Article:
A nurse who was quarantined against her will in New Jersey after treating Ebola patients in West Africa will not obey officials’ instructions to seclude herself at home in Maine, she and her lawyers said on the “Today” show and to the Bangor Daily News on Wednesday.
The nurse, Kaci Hickox, returned to Maine on Monday after New Jersey authorities released her from a hospital tent where state officials kept her over the weekend as part of a new quarantine policy. She hired a lawyer and spoke out about her isolation and was then transported to Maine.
Maine officials have said that they would ask Hickox to quarantine herself at home until the passage of 21 days from her last possible contact with an Ebola patient, adding that they would make it involuntary if she resisted.
“Today” show host Matt Lauer asked her if she planned to follow guidelines and finish that quarantine on November 10.
“I don’t plan on sticking to the guidelines,” she said. “I remain appalled by these home quarantine policies that have been forced upon me.”
That could set up a confrontation with Maine officials.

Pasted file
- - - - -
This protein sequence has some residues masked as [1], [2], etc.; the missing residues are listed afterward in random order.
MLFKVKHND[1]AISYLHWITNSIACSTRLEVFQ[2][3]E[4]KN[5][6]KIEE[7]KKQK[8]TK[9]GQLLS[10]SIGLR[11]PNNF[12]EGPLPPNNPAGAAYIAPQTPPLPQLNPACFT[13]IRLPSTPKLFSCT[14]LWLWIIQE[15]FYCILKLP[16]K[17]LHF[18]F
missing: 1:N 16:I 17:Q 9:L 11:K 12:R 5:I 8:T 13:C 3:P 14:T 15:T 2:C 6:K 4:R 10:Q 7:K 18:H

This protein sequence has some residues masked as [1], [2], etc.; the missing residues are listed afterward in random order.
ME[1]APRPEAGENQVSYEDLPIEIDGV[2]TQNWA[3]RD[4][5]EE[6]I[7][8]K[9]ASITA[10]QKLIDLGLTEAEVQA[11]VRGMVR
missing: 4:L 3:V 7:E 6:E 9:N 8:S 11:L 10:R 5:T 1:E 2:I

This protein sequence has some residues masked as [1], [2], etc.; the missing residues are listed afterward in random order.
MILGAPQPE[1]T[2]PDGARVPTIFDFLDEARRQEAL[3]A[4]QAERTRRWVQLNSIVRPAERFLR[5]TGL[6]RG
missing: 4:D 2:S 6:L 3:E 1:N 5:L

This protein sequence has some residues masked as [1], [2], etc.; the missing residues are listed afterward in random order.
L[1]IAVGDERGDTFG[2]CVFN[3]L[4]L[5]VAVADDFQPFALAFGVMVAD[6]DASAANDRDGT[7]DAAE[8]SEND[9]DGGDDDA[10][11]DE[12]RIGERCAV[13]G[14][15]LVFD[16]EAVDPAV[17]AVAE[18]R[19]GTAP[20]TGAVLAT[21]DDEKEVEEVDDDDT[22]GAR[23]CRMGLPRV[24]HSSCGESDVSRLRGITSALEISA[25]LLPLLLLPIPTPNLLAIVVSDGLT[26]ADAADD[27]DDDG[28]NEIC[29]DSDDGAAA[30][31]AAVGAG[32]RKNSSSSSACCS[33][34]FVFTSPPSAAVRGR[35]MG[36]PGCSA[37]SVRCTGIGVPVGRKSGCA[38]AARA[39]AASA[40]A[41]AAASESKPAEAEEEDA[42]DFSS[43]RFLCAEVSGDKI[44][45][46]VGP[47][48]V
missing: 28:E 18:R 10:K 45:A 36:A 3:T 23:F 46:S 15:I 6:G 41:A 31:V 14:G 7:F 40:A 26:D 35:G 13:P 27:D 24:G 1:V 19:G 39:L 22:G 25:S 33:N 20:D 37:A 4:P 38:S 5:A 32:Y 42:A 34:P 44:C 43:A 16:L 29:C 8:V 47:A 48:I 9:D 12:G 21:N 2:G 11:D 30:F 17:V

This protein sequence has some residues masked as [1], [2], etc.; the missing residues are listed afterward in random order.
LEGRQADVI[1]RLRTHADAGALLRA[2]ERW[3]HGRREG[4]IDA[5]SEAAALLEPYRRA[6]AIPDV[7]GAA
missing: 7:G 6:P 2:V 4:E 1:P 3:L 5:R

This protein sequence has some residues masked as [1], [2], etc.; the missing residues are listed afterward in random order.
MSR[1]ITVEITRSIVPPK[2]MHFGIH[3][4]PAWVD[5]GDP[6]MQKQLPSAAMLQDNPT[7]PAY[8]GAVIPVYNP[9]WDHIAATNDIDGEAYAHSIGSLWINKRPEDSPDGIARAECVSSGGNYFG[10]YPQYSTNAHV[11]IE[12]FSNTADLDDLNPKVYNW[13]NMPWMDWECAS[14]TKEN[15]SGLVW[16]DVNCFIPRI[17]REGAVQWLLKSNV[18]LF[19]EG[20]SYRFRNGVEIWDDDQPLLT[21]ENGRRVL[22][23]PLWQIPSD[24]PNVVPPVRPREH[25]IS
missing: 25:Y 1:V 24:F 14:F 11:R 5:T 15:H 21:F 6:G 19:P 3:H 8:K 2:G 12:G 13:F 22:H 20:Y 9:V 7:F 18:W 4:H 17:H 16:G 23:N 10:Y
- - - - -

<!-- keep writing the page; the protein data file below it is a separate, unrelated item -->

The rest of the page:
Maine Gov. Paul LePage has said the state would work with Hickox on a plan to isolate her for the 21-day period.
One of Hickox’s lawyers, Norm Siegel, told Lauer that officials had until Thursday to adjust their approach, and if they tried to physically apprehend Hickox once she stops obeying the quarantine, her legal team would take the matter to court.
On Tuesday, the state’s health commissioner — without naming Hickox — warned that the state would force the quarantine if she didn’t isolate herself willingly.
“If an individual who came in direct contact with Ebola patients has returned to Maine and is not willing to avoid public contact and stay in their home voluntarily during the period they are at some risk, we will take additional measures and pursue appropriate authority to ensure they make no public contact,” Maine Department of Health and Human Services Commissioner Mary Mayhew told reporters Tuesday.
“I want to be sure everyone understands what quarantine means in this case,” Mayhew said. “Stating it plainly, what we are asking for is that individuals who had direct contact with Ebola patients stay in their home and avoid public contact until the 21 days for potential incubation has passed.”
Lawyer: Nurse will follow CDC guidelines
Siegel told the Bangor newspaper that Hickox would contest any court order. But she will abide by guidelines from the Centers for Disease Control and Prevention that say she should subject herself to monitoring, such as daily reporting of measured temperatures.
“The conditions that the state of Maine is now requiring Kaci to comply with are unconstitutional and illegal and there is no justification for the state of Maine to infringe on her liberty,” Siegel told the Daily News.
Hickox told “Today” that she’s in good health and does not have symptoms. A person must be symptomatic to be contagious if they have Ebola.